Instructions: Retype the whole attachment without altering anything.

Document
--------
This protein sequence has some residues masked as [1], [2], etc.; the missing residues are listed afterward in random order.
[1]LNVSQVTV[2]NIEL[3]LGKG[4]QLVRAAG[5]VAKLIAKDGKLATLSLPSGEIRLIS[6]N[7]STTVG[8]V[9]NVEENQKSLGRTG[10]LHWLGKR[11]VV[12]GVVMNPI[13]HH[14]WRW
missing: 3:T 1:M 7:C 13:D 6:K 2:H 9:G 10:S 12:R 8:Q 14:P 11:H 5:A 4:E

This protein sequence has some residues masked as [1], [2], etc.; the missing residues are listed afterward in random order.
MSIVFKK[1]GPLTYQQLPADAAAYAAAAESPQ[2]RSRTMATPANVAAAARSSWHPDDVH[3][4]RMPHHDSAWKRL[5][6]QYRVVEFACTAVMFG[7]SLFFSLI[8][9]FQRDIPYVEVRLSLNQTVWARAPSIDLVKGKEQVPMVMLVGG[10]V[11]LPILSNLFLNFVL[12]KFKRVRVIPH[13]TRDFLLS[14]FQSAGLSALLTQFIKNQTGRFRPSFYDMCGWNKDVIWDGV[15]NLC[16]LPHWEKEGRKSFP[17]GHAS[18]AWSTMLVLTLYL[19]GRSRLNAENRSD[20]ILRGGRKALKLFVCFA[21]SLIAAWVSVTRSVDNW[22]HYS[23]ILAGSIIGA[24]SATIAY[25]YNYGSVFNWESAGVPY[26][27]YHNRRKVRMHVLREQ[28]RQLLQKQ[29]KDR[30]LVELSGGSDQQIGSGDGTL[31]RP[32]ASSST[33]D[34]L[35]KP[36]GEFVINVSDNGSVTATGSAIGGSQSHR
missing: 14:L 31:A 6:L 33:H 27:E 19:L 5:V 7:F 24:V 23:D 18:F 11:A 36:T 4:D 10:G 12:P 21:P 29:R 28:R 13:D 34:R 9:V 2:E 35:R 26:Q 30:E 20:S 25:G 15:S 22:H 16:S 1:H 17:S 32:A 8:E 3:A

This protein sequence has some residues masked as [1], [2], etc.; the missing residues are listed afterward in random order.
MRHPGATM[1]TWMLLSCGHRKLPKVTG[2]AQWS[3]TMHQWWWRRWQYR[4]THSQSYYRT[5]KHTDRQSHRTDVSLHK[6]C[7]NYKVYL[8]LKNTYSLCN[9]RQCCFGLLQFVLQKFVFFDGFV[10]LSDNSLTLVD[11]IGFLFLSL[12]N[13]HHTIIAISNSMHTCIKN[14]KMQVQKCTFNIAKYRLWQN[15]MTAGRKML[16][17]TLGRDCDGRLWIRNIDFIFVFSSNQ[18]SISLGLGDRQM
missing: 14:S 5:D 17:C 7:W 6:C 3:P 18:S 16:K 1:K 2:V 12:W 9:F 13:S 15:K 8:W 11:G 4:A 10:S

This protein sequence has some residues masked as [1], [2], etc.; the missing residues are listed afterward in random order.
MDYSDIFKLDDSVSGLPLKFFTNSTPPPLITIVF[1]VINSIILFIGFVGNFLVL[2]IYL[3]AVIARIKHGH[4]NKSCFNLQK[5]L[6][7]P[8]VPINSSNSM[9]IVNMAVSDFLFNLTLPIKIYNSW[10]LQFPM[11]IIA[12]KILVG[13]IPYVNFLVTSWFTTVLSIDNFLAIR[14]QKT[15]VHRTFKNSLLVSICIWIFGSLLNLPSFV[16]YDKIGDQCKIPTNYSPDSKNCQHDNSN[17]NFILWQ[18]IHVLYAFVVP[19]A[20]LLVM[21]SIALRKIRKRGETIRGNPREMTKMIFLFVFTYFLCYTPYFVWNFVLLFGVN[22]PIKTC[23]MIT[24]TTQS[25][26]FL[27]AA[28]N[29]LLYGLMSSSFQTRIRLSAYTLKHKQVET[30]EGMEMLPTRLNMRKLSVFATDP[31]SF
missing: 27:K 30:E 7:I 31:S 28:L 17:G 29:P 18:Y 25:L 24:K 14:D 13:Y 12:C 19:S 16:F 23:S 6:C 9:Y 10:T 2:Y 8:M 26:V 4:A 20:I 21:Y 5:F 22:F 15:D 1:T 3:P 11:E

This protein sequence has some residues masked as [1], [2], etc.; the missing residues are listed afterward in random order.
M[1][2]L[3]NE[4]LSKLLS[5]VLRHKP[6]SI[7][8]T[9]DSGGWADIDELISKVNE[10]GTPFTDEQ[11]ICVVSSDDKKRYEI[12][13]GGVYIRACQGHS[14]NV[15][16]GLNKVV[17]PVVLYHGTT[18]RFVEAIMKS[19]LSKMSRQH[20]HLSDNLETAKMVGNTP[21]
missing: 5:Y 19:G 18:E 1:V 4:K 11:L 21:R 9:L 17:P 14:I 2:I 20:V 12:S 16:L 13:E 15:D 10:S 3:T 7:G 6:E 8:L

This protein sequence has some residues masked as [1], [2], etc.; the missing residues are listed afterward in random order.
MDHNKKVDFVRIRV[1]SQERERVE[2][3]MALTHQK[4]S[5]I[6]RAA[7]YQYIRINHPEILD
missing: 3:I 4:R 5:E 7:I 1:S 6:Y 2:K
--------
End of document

This protein sequence has some residues masked as [1], [2], etc.; the missing residues are listed afterward in random order.
[1]LNVSQVTV[2]NIEL[3]LGKG[4]QLVRAAG[5]VAKLIAKDGKLATLSLPSGEIRLIS[6]N[7]STTVG[8]V[9]NVEENQKSLGRTG[10]LHWLGKR[11]VV[12]GVVMNPI[13]HH[14]WRW
missing: 3:T 1:M 7:C 13:D 6:K 2:H 9:G 10:S 12:R 8:Q 14:P 11:H 5:A 4:E

This protein sequence has some residues masked as [1], [2], etc.; the missing residues are listed afterward in random order.
MSIVFKK[1]GPLTYQQLPADAAAYAAAAESPQ[2]RSRTMATPANVAAAARSSWHPDDVH[3][4]RMPHHDSAWKRL[5][6]QYRVVEFACTAVMFG[7]SLFFSLI[8][9]FQRDIPYVEVRLSLNQTVWARAPSIDLVKGKEQVPMVMLVGG[10]V[11]LPILSNLFLNFVL[12]KFKRVRVIPH[13]TRDFLLS[14]FQSAGLSALLTQFIKNQTGRFRPSFYDMCGWNKDVIWDGV[15]NLC[16]LPHWEKEGRKSFP[17]GHAS[18]AWSTMLVLTLYL[19]GRSRLNAENRSD[20]ILRGGRKALKLFVCFA[21]SLIAAWVSVTRSVDNW[22]HYS[23]ILAGSIIGA[24]SATIAY[25]YNYGSVFNWESAGVPY[26][27]YHNRRKVRMHVLREQ[28]RQLLQKQ[29]KDR[30]LVELSGGSDQQIGSGDGTL[31]RP[32]ASSST[33]D[34]L[35]KP[36]GEFVINVSDNGSVTATGSAIGGSQSHR
missing: 14:L 31:A 6:L 33:H 27:E 19:L 5:V 7:F 24:V 23:D 18:F 11:A 36:T 4:D 10:G 12:P 21:P 29:R 28:R 13:D 34:R 9:V 2:E 35:R 26:Q 30:E 20:S 25:G 15:S 22:H 16:S 1:H 17:S 32:A 8:E 3:A

This protein sequence has some residues masked as [1], [2], etc.; the missing residues are listed afterward in random order.
MRHPGATM[1]TWMLLSCGHRKLPKVTG[2]AQWS[3]TMHQWWWRRWQYR[4]THSQSYYRT[5]KHTDRQSHRTDVSLHK[6]C[7]NYKVYL[8]LKNTYSLCN[9]RQCCFGLLQFVLQKFVFFDGFV[10]LSDNSLTLVD[11]IGFLFLSL[12]N[13]HHTIIAISNSMHTCIKN[14]KMQVQKCTFNIAKYRLWQN[15]MTAGRKML[16][17]TLGRDCDGRLWIRNIDFIFVFSSNQ[18]SISLGLGDRQM
missing: 14:S 5:D 17:C 7:W 6:C 3:P 18:S 16:K 1:K 2:V 12:W 9:F 13:S 15:K 8:W 11:G 4:A 10:S

This protein sequence has some residues masked as [1], [2], etc.; the missing residues are listed afterward in random order.
MDYSDIFKLDDSVSGLPLKFFTNSTPPPLITIVF[1]VINSIILFIGFVGNFLVL[2]IYL[3]AVIARIKHGH[4]NKSCFNLQK[5]L[6][7]P[8]VPINSSNSM[9]IVNMAVSDFLFNLTLPIKIYNSW[10]LQFPM[11]IIA[12]KILVG[13]IPYVNFLVTSWFTTVLSIDNFLAIR[14]QKT[15]VHRTFKNSLLVSICIWIFGSLLNLPSFV[16]YDKIGDQCKIPTNYSPDSKNCQHDNSN[17]NFILWQ[18]IHVLYAFVVP[19]A[20]LLVM[21]SIALRKIRKRGETIRGNPREMTKMIFLFVFTYFLCYTPYFVWNFVLLFGVN[22]PIKTC[23]MIT[24]TTQS[25][26]FL[27]AA[28]N[29]LLYGLMSSSFQTRIRLSAYTLKHKQVET[30]EGMEMLPTRLNMRKLSVFATDP[31]SF
missing: 27:K 30:E 7:I 31:S 28:L 17:G 29:P 18:Y 25:L 24:K 14:D 13:Y 12:C 19:S 16:F 23:S 6:C 9:Y 10:T 2:Y 8:M 26:V 4:A 20:I 21:Y 5:F 22:F 15:D 1:T 3:P 11:E

This protein sequence has some residues masked as [1], [2], etc.; the missing residues are listed afterward in random order.
M[1][2]L[3]NE[4]LSKLLS[5]VLRHKP[6]SI[7][8]T[9]DSGGWADIDELISKVNE[10]GTPFTDEQ[11]ICVVSSDDKKRYEI[12][13]GGVYIRACQGHS[14]NV[15][16]GLNKVV[17]PVVLYHGTT[18]RFVEAIMKS[19]LSKMSRQH[20]HLSDNLETAKMVGNTP[21]
missing: 5:Y 19:G 18:E 1:V 4:K 11:L 21:R 9:L 17:P 14:I 2:I 20:V 12:S 16:L 13:E 15:D 10:S 3:T 7:G 6:E 8:L

This protein sequence has some residues masked as [1], [2], etc.; the missing residues are listed afterward in random order.
MDHNKKVDFVRIRV[1]SQERERVE[2][3]MALTHQK[4]S[5]I[6]RAA[7]YQYIRINHPEILD
missing: 3:I 4:R 5:E 7:I 1:S 6:Y 2:K